More operations use serving kiosks to turn unused areas into revenue-generating space. These units also provide start-ups with a less costly method of testing new food items and chains or larger operators the ability to more affordably expand locations or test the viability of a different market.
Serving kiosks continue to grow in popularity by functioning as auxiliary components to day-to-day operations at colleges and universities, assisted living centers and high schools for breakfast or specialty lunch programs. Arenas and stadiums represent another segment embracing the benefits of kiosks; these venues look to enhance speed of service by having as many as 50 different sales areas hawking hot dogs, beer and other items.
Depending on the application and market, the kiosk concept and appearance can be high-end with colorful signs and graphics or more simple and understated. For example, an assisted living center may have a unit with added aesthetic appeal, while a large stadium’s equipment would most likely be more brand-centric.
Portable kiosks are lighter weight, can easily be moved and are sized to fit through doorways, while larger, semi-permanent units typically stay in one spot for long periods of time. Sizes and configurations vary, depending on the manufacturer and model. Kiosks can be small freestanding components or may be made up of 3- to 8-foot sections. Another common option is modular, portable systems that typically feature several pieces joined together as one unit. Generally, a permanent kiosk is a 10-foot by 10-foot or 20-foot by 20-foot unit.
Operators can run utilities like electricity and water directly to fixed units. Because the portable kiosks do not usually have direct water access, they have fresh water tanks that operators need to fill and drain daily.
Kiosks can be either self-sustaining or supported by a commissary or traditional kitchen, where food is prepped in advance. These ancillary operations provide faster service, and in some cases the health department requirements and constraints are less stringent and easier to adhere to compared with brick-and-mortar foodservice operations.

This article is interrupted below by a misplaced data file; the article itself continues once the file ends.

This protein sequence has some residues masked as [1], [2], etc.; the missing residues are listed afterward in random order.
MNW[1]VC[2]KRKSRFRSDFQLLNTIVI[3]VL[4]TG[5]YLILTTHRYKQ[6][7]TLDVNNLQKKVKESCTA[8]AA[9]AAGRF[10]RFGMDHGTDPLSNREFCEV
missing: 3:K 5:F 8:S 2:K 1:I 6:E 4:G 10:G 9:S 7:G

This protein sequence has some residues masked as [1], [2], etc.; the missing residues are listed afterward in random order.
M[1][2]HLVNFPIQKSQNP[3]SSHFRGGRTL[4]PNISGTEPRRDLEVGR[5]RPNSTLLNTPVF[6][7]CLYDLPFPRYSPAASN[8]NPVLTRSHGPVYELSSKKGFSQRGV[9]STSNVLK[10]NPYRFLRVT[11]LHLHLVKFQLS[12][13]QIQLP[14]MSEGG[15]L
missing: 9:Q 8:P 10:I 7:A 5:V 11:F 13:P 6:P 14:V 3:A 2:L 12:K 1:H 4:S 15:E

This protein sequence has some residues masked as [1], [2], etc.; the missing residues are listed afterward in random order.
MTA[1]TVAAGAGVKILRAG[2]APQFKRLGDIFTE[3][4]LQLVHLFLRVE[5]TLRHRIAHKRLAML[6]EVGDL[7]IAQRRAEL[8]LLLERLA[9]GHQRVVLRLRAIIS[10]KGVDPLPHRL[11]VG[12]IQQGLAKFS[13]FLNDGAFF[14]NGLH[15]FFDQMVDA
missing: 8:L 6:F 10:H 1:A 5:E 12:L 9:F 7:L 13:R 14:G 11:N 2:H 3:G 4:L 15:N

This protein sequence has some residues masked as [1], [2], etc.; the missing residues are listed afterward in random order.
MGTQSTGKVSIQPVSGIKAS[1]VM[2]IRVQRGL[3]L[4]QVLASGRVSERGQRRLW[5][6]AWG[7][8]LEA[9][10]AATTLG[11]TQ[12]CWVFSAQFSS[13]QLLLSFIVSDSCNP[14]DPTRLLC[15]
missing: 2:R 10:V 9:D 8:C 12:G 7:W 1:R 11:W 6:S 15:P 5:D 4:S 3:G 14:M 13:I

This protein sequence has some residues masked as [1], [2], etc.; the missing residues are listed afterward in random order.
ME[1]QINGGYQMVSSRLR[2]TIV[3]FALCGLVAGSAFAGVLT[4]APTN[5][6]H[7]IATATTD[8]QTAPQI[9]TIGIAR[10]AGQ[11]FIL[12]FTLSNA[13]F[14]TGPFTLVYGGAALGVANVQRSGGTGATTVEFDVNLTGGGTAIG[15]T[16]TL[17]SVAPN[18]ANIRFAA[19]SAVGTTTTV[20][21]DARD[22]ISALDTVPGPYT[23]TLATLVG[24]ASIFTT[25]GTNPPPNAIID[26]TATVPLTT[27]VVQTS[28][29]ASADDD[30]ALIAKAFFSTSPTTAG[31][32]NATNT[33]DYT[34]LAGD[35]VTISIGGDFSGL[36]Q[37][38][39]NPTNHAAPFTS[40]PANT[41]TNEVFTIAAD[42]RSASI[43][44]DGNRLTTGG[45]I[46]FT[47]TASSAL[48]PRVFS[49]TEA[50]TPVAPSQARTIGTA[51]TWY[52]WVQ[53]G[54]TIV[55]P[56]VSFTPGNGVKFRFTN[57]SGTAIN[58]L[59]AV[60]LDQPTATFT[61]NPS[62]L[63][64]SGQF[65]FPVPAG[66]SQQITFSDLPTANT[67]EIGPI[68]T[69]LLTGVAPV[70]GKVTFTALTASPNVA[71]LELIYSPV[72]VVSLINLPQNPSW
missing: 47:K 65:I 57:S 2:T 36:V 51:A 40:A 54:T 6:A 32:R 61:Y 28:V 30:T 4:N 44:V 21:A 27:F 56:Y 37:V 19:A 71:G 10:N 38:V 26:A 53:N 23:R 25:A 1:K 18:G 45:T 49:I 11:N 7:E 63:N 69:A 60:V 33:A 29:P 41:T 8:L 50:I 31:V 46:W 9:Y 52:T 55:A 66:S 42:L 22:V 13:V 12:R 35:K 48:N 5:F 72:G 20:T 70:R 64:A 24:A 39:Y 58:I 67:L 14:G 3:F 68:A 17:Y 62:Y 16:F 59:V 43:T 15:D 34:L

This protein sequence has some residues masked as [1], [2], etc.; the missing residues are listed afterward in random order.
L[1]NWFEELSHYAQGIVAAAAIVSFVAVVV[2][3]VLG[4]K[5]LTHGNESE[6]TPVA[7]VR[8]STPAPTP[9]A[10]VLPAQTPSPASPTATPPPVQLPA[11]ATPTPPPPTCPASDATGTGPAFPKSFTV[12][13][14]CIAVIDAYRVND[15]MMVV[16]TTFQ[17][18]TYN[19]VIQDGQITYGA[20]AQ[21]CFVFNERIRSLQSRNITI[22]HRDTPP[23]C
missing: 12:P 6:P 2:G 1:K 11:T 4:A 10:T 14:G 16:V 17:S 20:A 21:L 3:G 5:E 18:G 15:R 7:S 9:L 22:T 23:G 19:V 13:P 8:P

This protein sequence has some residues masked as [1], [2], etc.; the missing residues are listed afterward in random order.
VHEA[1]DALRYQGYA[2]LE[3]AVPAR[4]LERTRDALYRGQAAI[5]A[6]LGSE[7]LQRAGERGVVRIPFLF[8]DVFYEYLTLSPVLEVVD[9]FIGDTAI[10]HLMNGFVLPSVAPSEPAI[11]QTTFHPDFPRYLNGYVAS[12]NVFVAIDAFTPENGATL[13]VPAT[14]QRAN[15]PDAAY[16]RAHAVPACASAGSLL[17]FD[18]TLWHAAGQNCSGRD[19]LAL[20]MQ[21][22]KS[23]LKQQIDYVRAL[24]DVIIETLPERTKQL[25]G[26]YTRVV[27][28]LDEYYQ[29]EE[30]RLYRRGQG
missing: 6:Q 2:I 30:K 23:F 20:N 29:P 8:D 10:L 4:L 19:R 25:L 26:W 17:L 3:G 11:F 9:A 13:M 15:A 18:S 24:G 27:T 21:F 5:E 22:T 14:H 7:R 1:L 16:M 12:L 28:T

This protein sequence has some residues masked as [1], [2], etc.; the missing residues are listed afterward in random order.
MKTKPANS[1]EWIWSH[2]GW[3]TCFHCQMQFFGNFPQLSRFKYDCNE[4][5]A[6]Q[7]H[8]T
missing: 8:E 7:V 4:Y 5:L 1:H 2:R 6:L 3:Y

With serving kiosk equipment, speed is paramount and the setup depends on both the menu and concept. These units often include induction cooking systems, panini presses, pizza ovens and/or crepe makers for heating various products. Countertop griddles with ventless hoods have become more popular as these units meet health and safety codes. Operators can use hot, cold or dual drop-ins to hold food at safe temperatures.
Whether prep occurs on or off site, undercounter refrigeration is necessary for additional storage, especially in mobile kiosks. In accordance with health department regulations, kiosks must have either a hand sink or three-compartment sink. The latter becomes necessary for food prep. Depending on the flow and size of the area, a kiosk may incorporate a self-serve condiment or toppings station. These units typically feature one to three points of sale.
Some manufacturers provide prebuilt, plug-and-play kiosks that come prewired and include a single-point electric connection. Other manufacturers offer kiosks that require on-site assembly. Power needs can range from 110 to 220 volts, depending on the electrical load. Kiosks with prewired counters will have a single point power connection, which simplifies set up. If equipment needs exceed 50 amps, it may be necessary to split the power load between two receptacles.
Kiosks feature a variety of materials, from the traditional and popular stainless steel, to wood, laminates, aluminum composites and plywood or a combination of these. Mobile units tend to incorporate lighter materials, such as aluminum, to reduce the weight and allow easier mobility. This type also may incorporate 8-inch diameter pneumatic casters, rather than fixed wheels, for easier maneuverability. Semi-permanent kiosks are more likely to incorporate heavy-duty frames made out of MDF, plywood or a heavier metal for added durability.
When it comes to décor options, the sky is the limit for these units. A variety of countertop materials ranges from higher-end stone or solid surfaces to affordable laminate or stainless options. Each offers benefits and downsides.
Merchandising is an important aspect of serving kiosks. Many units are equipped with a lit canopy to attract customers as well as signage illustrating offerings and/or brands. Chalkboard menus and handwritten signs have become more popular and offer added flexibility for menu changes.
Security should be considered if a kiosk will be accessible after hours. Components to prevent tampering and theft, including locks, rolling gates and screens, are available.